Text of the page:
(Bloomberg) -- Most of Asia’s stock markets fell in May -- New Zealand was one of the rare exceptions. That could mean the future won’t be as bright.
Shrugging off trade tensions and Italy turmoil, the S&P/NZX 50 Index just posted its best month of the year and the biggest gain among regional gauges. As of Thursday’s close, it was on track to become one of the world’s best-performing developed equity markets for 2018.
But at almost 20 times estimated earnings for the next 12 months, the benchmark measure is trading above its five-year average valuation and is almost one-third more expensive than the MSCI All-Country World Index. The S&P/NZX 50 Index fell as much as 0.8 percent on Friday.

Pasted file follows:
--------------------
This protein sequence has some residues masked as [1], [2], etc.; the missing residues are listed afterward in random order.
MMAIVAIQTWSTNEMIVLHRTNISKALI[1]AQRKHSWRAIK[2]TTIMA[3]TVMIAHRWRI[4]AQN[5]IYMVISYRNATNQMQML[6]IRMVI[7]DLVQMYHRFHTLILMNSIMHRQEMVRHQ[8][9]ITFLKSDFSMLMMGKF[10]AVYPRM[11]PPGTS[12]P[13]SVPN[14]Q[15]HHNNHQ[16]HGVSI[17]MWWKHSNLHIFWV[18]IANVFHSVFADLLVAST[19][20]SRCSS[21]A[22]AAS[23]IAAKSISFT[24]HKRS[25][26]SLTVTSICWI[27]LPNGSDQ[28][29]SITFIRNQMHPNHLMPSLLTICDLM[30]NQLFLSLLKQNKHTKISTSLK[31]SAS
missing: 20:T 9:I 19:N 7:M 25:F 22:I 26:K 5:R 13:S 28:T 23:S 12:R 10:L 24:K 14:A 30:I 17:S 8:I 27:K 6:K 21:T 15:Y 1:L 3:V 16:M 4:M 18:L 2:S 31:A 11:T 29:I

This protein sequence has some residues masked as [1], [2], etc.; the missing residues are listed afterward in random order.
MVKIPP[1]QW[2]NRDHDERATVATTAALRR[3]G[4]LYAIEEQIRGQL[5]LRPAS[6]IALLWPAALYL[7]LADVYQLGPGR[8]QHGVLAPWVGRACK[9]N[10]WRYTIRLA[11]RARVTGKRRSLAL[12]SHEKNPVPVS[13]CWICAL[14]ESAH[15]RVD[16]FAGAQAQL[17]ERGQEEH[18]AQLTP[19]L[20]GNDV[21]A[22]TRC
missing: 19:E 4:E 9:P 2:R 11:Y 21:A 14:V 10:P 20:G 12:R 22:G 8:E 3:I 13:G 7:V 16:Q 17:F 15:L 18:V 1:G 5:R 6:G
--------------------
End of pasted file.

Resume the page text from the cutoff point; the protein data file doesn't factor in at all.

“The New Zealand market is relatively fully priced,” said Shane Solly, a fund manager at Harbour Asset Management Ltd. “And against its global peers, it’s fully priced.”
The New Zealand equity gauge was up 3.1 percent for 2018 as of Thursday’s close, set for a for a seventh straight year of advances. “Sound” corporate earnings, investors turning to safer options amid rising global turmoil, and a reshuffle of MSCI Inc.’s global index have helped propel New Zealand shares higher this month, Solly said.
But for those seeking returns, it could be too late. The benchmark is poised to rise about 1.1 percent over the next 12 months, the least among 18 regional stock gauges as of mid-May, based on price targets of index members compiled by Bloomberg.
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